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CONWAY – Last month, the Cub Scouts and Boy Scouts of America reversed a policy upheld for over a century. For the first time, the organization opened its membership to transgender children and youth. An 8-year-old who “was born a girl” was asked to return to the Cub Scouts due to a “major shift in policy.” “Communities and state laws are interpreting gender identity differently,” a Boy Scout representative said in a Jan. 31 USA Today article.

FaceBook acknowledges the transgender community too. In 2016, the social-media giant expanded their gender options to 71. Users may click “agender, gender fluid, two-spirit person” and 68 other choices. For those who don’t fit into those categories, they can fill in their own description.

Where the gay rights issue has been simmering for decades, transgender rights used to be on the “fringes of public conscience,” said Dr. Rhyne Putman, New Orleans Baptist Theological Seminary (NOBTS) assistant professor of theology and culture. “All of a sudden, we’re having serious discussions about what to do with public restrooms.”

Putman will address this cultural new normal in Conway, Feb. 25 as a key speaker at the Lead>Defend conference. The Lead>Defend conference is an annual, statewide apologetics and leadership gathering for high school students, collegiates and young professionals. It’s sponsored by the College & Young Leaders Team of the Arkansas Baptist State Convention.

Putman could not be reached for an interview, but he spoke on the subject of gender confusion and homosexuality for an over an hour at a similar conference Jan 2-6 called Defend 17 Apologetics Conference held at NOBTS seminary chapel.

The church needs to address transgender equality differently than they have in the past, Putman said.

“Let me be honest,” Putman told an audience in a Jan.3 video of the conference. “The Christian church historically (over the last few decades) has not handled this discussion all that well. It’s not that we haven’t spoken truth. … We haven’t always been communicating truth the best way to people who are hurting,”

Putman said he speaks on this subject with sensitivity because “tides have turned in recent years.” He’s talking to millennials and what’s called post-millennials, the generation Y and generation Z, those tempted to change the traditional view on gender to adapt to the culture.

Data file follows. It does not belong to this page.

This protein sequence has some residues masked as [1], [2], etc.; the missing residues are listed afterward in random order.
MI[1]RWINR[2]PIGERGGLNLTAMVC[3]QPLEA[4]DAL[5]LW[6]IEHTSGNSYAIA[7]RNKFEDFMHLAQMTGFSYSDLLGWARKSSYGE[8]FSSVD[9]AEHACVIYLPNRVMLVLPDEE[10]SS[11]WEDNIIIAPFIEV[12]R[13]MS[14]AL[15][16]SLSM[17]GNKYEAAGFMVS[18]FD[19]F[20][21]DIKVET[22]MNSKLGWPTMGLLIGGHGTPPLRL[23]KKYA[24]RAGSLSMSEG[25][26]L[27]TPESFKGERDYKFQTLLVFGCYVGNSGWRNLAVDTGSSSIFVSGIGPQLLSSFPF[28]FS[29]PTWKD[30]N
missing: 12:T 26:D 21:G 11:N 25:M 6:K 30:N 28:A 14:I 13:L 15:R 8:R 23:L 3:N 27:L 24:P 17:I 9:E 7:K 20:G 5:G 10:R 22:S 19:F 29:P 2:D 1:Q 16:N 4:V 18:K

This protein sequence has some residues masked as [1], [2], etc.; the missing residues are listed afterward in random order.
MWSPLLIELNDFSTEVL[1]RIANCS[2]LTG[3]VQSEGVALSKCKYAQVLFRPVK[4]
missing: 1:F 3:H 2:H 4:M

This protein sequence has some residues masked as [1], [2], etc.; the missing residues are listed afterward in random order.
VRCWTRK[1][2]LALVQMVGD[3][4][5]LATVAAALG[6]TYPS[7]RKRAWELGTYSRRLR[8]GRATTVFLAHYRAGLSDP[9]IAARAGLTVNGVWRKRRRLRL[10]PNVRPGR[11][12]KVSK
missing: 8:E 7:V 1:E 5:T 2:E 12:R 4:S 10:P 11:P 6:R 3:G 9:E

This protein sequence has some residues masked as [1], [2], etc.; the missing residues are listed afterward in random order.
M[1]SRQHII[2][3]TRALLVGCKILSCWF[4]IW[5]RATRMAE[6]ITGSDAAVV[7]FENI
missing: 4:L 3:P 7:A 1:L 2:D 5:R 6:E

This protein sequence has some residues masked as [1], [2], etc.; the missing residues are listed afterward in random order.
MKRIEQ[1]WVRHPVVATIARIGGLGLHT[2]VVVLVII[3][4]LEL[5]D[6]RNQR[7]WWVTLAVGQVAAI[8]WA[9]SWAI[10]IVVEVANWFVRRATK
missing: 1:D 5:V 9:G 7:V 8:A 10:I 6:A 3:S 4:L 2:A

“There are some changing attitudes on sexuality,” he said. “In fact, I suspect a lot of people in youth groups have viewpoints on sex that are diametrically opposed to their parents and grandparents, and that’s simply because there is a major cultural disconnect.”

Putman’s answer to gender confusion– for the Christian at least– is the authority of Scripture. As believers, the biblical standard is key because “obedience to the Bible is obedience to God.” He quoted 2 Timothy 3:16. “If Scripture is inspired by God, useful for teaching, correction and reproof, it is useful for us as believers having to deal with how we think through this issue,” he said. Later, he added: “Don’t buy into the cultural narrative.”

This year’s Lead>Defend conference will be at the University of Central Arkansas campus in Conway. The one-day gathering (10 a.m.- 5 p.m.) will feature three main sessions and a number of breakout sessions. Additional speakers will be Dr. Walter Strickland from Southeastern Baptist Theological Seminary, and Bob Stewart from NOBTS. Keeping with this year’s theme–”Cultural Collisions”– other topics include ‘Race and the Gospel’ and ‘Can Only One Religion Be True?’ Registration opens at 9 a.m. and cost is $25. For more information, visit CYLarkansas.com.

Lisa Falknor is the writer for the College & Young Leaders Team of the Arkansas Baptist State Convention and the northwest Arkansas ABN regional correspondent

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